In the last installment of this OSR Week I will talk about of what had been without doubt this summer surprise: the future publication of Dungeon Crawl Classics by Other Selves.
As I don't have the game this review wil concentrate in the beta 060811 (June 2011) that once Goodman games put as a free download and that has been translated to Spanish by Jose Masaga among others, as with others reviews of this OSR Week I will concentrate on those characteristics I think to be important or that had drawn my attention, and I can advance you that with the suitable group of players it can be an extremely funny and hilarious game seeing some of the options it proposes (and while I am writing the review I'm thinking on some of my usual players).
The text of this beta begins with an introduction with some references to the long history of Dungeons & Dragons, including the game creators, Gary Gygax and David Arneson and Bob Bledsaw, founder of Judges Guild, the editors of the different versions of the first basic edition of Dungeons & Dragons, John E. Holmes (Blue Box, July 1977), Tom Moldvay (Magenta Box, 1981) y Frank Mentzer (Red Box, 1983), Tim Kask, first editor of Dragon magazine and Robert J. Kuntz, co-author of many iconic releases of Dungeons & Dragons like Deities & Demigods and also famous for playing Robilar, the first character to survive the famous (and deadly) campaign Tomb of Horrors.
If you are interested in knowing more about the various editions of Dungeons & Dragons you may read this post of year 2011 at La Frikoteca (in Spanish), Zenopus Archives, Acaeum and this article at Wizards of the Coast website.
After citing these illustrious figures the introduction goes to coment to comment dice usually used in this kind of games (you know, d4, d6, d8, d10, d12 and d20) and those created by Lou Zocchi (d3, d5, d7, d14, d16, d24, d30, or d% and that, as a suggestion for the future patronage, will be fine to have a set of these as part of the stretch goals available to patrons if possible) and the artists who illustrated the first editions, Erol Otus, Jeff Easley, Jim Roslof, Jim Holloway, Clyde Caldwell, David A. Trampier and Jeff Dee.
Finally prospective players are asked to live great adventures as once it was done.
After this so ornate introduction it briefly comments what we can expect regarding game mechanics if we know of other Dungeons & Dragons versions, like ascendent Armor Class, Difficulty Class for abilities (between 5 and 20) or Critical Hits and Fumbles in combat.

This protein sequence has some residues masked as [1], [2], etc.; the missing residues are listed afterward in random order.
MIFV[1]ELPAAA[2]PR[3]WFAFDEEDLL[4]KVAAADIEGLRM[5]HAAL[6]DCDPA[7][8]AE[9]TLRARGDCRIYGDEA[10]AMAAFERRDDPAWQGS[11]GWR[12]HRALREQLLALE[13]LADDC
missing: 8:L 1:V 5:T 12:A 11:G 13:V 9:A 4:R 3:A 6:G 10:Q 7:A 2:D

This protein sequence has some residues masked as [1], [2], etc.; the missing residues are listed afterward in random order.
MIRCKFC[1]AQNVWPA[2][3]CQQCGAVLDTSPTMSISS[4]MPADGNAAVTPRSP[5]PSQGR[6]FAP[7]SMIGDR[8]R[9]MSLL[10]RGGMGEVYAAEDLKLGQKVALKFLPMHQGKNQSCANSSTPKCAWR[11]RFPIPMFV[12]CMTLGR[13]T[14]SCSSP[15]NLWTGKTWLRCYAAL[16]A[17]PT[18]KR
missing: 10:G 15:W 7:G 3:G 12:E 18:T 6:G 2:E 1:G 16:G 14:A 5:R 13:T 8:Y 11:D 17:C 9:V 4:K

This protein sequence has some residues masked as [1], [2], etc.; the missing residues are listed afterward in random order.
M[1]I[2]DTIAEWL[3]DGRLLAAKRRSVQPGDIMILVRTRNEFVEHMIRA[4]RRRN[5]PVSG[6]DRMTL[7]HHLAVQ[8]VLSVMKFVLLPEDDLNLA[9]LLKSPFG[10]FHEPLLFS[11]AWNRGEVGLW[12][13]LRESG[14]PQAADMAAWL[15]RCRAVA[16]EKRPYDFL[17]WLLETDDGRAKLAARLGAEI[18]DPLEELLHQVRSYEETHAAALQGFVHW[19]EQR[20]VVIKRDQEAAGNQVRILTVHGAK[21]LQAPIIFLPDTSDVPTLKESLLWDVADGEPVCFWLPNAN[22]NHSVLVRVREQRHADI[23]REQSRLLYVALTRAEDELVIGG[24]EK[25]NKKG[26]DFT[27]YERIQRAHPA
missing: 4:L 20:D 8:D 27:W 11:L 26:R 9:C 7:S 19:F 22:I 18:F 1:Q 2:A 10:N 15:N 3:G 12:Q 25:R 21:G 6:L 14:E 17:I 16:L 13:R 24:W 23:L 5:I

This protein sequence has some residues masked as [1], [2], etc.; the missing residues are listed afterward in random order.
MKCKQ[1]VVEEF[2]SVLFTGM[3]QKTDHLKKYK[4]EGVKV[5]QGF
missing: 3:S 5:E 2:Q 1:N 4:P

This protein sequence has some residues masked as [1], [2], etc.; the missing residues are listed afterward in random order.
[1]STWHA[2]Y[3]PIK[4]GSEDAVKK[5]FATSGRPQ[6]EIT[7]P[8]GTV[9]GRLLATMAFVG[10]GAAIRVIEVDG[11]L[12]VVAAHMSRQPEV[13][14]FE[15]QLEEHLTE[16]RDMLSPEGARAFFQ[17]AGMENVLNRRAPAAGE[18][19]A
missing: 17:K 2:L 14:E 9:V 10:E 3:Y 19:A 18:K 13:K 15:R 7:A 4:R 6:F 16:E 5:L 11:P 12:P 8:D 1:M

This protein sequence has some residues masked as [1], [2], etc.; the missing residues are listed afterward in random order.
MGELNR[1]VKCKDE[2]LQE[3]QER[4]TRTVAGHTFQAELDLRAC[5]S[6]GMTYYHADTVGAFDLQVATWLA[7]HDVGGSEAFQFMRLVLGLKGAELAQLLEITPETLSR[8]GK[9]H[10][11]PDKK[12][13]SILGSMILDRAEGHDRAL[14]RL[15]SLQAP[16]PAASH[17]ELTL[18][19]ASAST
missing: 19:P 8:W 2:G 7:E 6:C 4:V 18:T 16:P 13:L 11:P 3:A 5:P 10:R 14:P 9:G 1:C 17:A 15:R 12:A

You're no hero.
You're a reaver,
a tight-lipped warlock guarding long-dead secrets.
You seek gold and glory,
winning it with sword and spell,
caked in the blood and filth of the weak, the dark, the demons, and the vanquished.
There are treasures to be won deep
underneath, and you shall have them...
After this so convinving declaration of intentions regarding characters here is when all begins to have a curious nuance as a matter of speaking, because it's advised that each player create 3 or more level 0 characters (indicating a fairly high mortality degree) with their chracteristics and initial profession decided randomly (so its perfectly feasible to obtain characters that hardly are expert adventurers), those surviving the exploration of their first dungeon and achieving 10 experience points will be able to choose a character class at level 1 and move forward in their adventurer careers.
And speaking of advancement through experience, it's noticeable to observe that in this case there's a really simple progression, because each encounter means only 4 experience points (XP) and characters don't have to resort to tables for each class, so the only one they will need (regardless of the chosen class there are only 10 levels):
Character types that may be chosen are those typical of other OSR games, so it's possible to create Clerics, Warriors, Thieves, Wizards, Elfs, Dwarfs and Halflings. Those character classes have, as usual, their own peculiarities regarding special abilities (namely actions that can only be done by these classes), although compared with ones present in other games like Aventuras en La Marca del Este it's easy to see that their rules are more complete and with more use notes:
- All classes have the chance to have extra attacks as they progress and obtain more experience.
- Clerics may gain the disaproval or even the despleasement of the deity they serve if they had carried out actions judged to be pecaminous.
- Warriors can carry out deeds typical of literary and cinema adventures (swing while clinging to a chandelier, jump over wide chasms to go to meet the enemy, etc.) giving them advantage in combat.
- Thieves really don't change as much, in any case they are capable to use their luck to increase their chance of being successful on what they intend to do.
- Wizards may have supernatural patrons (demons, angels, spirits, old gods, etc.) allowing them to access knowledge otherwise may be inaccessible, although it may be dangerous to deal with them...
- Elfs basically still retain their capacities and can cast spells as wizards do, although their relationship with supernatural patrons is far more stable, they also show great sensitivity to iron, so its mere presence annoys them and contact can even get hurt them, for this reason all weapons and armor they use are made of mithril.
- Dwarfs are also caracterized for being more or less equal to ones from other OSR games, although in this case they can carry ot feats as warriors and when attacking in formation with sword and shield they can hit with it and gain an extra attack.